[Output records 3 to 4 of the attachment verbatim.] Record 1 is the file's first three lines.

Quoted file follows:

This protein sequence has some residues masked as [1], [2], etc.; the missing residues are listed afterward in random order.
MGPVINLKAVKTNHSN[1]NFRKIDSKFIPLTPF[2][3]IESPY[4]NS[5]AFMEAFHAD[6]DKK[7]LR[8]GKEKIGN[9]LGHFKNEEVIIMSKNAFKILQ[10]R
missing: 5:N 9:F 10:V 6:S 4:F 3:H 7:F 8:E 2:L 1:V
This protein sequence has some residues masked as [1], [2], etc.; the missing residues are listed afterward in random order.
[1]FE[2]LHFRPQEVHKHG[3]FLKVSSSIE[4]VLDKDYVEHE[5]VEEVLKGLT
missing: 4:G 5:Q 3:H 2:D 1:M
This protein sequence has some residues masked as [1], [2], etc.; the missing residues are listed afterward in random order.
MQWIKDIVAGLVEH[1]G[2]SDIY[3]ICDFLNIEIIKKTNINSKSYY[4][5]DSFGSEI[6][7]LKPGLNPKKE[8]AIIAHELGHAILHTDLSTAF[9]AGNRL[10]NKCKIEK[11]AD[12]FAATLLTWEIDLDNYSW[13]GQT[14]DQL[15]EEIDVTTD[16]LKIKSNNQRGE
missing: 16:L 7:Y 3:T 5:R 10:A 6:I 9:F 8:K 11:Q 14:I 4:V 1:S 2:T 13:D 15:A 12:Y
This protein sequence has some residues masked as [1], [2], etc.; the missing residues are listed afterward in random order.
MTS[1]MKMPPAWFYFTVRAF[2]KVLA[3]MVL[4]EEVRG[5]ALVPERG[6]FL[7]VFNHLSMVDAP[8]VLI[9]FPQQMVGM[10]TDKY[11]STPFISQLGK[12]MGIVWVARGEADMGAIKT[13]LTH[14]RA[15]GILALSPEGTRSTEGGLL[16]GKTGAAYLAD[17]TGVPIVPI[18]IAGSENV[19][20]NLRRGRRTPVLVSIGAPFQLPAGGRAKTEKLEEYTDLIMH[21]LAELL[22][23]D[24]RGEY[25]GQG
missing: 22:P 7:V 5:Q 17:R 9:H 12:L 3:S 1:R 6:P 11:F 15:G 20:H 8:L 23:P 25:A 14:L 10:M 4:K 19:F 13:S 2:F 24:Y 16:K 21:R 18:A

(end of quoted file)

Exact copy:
This protein sequence has some residues masked as [1], [2], etc.; the missing residues are listed afterward in random order.
MQWIKDIVAGLVEH[1]G[2]SDIY[3]ICDFLNIEIIKKTNINSKSYY[4][5]DSFGSEI[6][7]LKPGLNPKKE[8]AIIAHELGHAILHTDLSTAF[9]AGNRL[10]NKCKIEK[11]AD[12]FAATLLTWEIDLDNYSW[13]GQT[14]DQL[15]EEIDVTTD[16]LKIKSNNQRGE
missing: 16:L 7:Y 3:T 5:R 10:A 6:I 9:F 8:K 11:Q 14:I 4:V 1:S 2:T 13:D 15:A 12:Y
This protein sequence has some residues masked as [1], [2], etc.; the missing residues are listed afterward in random order.
MTS[1]MKMPPAWFYFTVRAF[2]KVLA[3]MVL[4]EEVRG[5]ALVPERG[6]FL[7]VFNHLSMVDAP[8]VLI[9]FPQQMVGM[10]TDKY[11]STPFISQLGK[12]MGIVWVARGEADMGAIKT[13]LTH[14]RA[15]GILALSPEGTRSTEGGLL[16]GKTGAAYLAD[17]TGVPIVPI[18]IAGSENV[19][20]NLRRGRRTPVLVSIGAPFQLPAGGRAKTEKLEEYTDLIMH[21]LAELL[22][23]D[24]RGEY[25]GQG
missing: 22:P 7:V 5:Q 17:R 9:H 12:L 3:S 1:R 6:P 11:F 15:G 20:H 8:L 23:P 25:A 14:L 10:M 4:K 19:F 13:S 2:F 24:Y 16:K 21:R 18:A